Scientists in a new institute in the Department of Physics and Astronomy are working to unlock the mysteries of quantum matter and reveal secrets that may eventually have practical applications in energy and information technology and superconductors.
The Institute for Quantum Matter (IQM) is a partnership among physicists at the Zanvyl Krieger School of Arts and Sciences and Princeton University, funded by the U.S. Department of Energy’s Office of Basic Energy Sciences. The institute’s aim is to create a “tight interaction” among theory, materials synthesis, and advanced spectroscopic tools to probe materials that are necessary to discover new phases of matter, according to director Collin Broholm, a professor of physics at Hopkins.
“What we have basically done is to create a new institute by bringing together participants with different expertise, allowing us to work in a very focused way,” explains Broholm. “Our goal is the discovery, application, and understanding of materials with novel quantum mechanical properties.”
IQM researchers from Johns Hopkins include Broholm, N. Peter Armitage, Oleg Tchernyshyov, and Zlatko Tesanovic, all of whom are professors in the Department of Physics and Astronomy. Robert Cava, a Princeton University materials scientist who previously worked with Broholm at Bell Labs, is also involved.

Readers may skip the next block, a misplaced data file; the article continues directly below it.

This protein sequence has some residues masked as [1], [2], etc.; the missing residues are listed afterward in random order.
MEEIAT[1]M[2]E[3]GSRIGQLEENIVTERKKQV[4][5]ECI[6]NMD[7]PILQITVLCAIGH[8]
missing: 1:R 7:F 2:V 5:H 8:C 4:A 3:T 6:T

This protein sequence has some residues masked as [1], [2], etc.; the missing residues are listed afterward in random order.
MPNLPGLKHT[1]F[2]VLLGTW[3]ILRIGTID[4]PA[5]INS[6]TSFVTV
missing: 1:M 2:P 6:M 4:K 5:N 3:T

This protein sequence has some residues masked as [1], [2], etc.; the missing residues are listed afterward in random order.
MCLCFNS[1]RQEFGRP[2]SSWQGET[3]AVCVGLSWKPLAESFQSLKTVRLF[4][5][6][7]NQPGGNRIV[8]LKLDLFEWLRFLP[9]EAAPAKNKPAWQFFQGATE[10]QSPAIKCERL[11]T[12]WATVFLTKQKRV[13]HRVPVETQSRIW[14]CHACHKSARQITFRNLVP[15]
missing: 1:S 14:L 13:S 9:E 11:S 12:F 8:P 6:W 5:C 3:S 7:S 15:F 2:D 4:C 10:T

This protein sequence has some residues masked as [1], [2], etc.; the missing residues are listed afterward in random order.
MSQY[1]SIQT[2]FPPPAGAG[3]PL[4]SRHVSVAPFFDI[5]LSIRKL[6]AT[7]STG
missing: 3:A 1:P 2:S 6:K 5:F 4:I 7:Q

IQM’s sparkling new lab is located in the Bloomberg Center for Physics and Astronomy and is stocked with state-of-the-art equipment, including a crystal growth laboratory and a range of “furnaces” used for preparing ceramic starter materials.
“Although quantum mechanics is typically thought of as a physical theory for understanding atomic particles such as electrons and nuclei, it also governs the interactions between the particles that make up everyday matter, and IQM’s mission is to investigate these kinds of matter,” explains Armitage.
Those materials include superconductors, which are materials that can carry electrical current without friction and, as a result, don’t waste energy generating heat. Familiar superconductors include those in high-speed magnetic levitating trains and hospital MRI machines. However, most superconducting materials in use today work only at very low temperatures, which means that they must be coupled with pricey super-cooling equipment.
At IQM, researchers are exploring the close connection between superconductivity and magnetism in metals, which may eventually make superconductivity “viable for room-temperature applications,” according to Broholm.
Such practical ramifications, however exciting, are not the raison d’etre of the new institute, according to Armitage.
“Although there may be applications for the materials we investigate, applications are not the primary interest, at least not at this time,” he explains. “We regard the study of these materials and the search for new states of matter as basic science, as fundamental as anything done in cosmology or astrophysics.
“What could be more fundamental than figuring out how simple particles that are governed by simple physical laws can conspire to give complex quantum mechanical effects?”